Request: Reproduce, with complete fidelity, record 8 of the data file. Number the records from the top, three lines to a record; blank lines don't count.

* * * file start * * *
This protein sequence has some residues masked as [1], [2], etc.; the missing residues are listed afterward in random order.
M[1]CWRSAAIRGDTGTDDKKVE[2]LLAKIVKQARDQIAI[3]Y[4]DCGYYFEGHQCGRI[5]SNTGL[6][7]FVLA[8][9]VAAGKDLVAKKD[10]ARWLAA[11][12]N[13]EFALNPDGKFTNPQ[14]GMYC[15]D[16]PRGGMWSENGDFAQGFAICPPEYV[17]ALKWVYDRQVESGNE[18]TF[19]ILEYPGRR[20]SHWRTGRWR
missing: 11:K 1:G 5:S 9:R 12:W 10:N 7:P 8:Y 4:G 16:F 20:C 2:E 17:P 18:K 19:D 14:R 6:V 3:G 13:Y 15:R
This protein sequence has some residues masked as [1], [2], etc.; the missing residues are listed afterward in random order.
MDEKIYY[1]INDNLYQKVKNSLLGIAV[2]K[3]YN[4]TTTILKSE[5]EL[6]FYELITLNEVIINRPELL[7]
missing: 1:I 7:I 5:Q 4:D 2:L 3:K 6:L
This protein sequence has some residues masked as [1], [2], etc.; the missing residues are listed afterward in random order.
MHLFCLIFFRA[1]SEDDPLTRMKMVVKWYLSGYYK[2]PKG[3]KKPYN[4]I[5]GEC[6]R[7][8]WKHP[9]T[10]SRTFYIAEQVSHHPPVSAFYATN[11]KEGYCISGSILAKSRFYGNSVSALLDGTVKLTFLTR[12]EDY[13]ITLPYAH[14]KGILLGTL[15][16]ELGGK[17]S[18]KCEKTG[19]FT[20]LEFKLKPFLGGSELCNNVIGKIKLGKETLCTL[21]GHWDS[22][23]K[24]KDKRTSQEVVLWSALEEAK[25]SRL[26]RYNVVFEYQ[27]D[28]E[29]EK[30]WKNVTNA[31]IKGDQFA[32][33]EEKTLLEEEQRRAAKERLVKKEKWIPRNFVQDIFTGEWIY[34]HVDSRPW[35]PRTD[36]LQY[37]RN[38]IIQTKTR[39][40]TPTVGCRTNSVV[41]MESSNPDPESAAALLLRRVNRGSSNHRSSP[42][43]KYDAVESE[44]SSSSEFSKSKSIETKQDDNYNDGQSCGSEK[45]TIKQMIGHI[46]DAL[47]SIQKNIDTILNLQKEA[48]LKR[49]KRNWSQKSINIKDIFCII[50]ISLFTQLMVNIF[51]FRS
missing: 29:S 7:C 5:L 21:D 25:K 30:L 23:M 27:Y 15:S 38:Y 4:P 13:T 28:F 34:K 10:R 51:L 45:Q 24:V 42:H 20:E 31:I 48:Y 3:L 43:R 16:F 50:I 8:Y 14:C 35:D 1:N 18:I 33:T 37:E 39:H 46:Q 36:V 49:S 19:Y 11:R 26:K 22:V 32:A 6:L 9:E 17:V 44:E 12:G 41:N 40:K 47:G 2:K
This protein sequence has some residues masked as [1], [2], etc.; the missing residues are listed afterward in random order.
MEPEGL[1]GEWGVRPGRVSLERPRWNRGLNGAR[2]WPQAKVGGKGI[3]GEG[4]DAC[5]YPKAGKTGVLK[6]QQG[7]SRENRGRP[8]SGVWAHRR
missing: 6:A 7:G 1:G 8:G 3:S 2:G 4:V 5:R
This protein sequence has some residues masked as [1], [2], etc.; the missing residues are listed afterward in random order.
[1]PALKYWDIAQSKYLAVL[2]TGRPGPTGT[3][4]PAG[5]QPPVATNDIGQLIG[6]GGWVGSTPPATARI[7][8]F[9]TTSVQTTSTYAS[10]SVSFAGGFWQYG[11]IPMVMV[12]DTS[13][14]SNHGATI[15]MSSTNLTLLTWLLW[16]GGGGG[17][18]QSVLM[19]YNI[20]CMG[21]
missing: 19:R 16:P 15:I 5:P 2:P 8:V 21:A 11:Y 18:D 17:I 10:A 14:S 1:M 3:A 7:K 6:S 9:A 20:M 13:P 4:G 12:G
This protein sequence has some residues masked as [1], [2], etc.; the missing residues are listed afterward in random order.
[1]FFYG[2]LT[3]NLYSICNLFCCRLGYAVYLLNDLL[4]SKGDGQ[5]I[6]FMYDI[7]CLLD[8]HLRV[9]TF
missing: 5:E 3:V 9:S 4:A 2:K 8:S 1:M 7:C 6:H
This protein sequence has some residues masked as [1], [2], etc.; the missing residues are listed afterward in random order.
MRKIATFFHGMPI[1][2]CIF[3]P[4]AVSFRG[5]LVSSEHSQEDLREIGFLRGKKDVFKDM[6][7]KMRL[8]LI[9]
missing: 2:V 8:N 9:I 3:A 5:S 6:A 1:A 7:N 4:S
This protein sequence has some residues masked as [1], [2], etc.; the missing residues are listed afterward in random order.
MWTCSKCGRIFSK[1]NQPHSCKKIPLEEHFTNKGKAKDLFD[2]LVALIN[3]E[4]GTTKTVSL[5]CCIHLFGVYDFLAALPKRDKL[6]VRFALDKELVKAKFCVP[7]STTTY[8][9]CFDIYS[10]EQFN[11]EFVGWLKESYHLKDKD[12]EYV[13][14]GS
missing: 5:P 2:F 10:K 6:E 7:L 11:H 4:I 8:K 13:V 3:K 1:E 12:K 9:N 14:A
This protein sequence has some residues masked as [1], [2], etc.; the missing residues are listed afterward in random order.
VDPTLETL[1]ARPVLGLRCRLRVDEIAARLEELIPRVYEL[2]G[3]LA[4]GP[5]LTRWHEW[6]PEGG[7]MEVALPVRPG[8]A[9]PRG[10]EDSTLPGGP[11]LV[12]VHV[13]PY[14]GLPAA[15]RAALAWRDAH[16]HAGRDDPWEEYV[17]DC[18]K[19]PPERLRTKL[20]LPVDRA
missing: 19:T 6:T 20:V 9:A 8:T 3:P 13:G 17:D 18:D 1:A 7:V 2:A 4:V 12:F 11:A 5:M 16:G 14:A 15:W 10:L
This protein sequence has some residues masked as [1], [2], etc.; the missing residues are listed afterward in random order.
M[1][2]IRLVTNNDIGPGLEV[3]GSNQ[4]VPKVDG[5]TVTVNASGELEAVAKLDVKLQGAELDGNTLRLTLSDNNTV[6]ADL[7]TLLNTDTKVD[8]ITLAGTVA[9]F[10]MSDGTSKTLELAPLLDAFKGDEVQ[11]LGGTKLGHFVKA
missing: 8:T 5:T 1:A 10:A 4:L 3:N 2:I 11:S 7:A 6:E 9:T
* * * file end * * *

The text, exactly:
This protein sequence has some residues masked as [1], [2], etc.; the missing residues are listed afterward in random order.
MWTCSKCGRIFSK[1]NQPHSCKKIPLEEHFTNKGKAKDLFD[2]LVALIN[3]E[4]GTTKTVSL[5]CCIHLFGVYDFLAALPKRDKL[6]VRFALDKELVKAKFCVP[7]STTTY[8][9]CFDIYS[10]EQFN[11]EFVGWLKESYHLKDKD[12]EYV[13][14]GS
missing: 5:P 2:F 10:K 6:E 7:L 11:H 4:I 8:K 13:V 3:K 1:E 12:K 9:N 14:A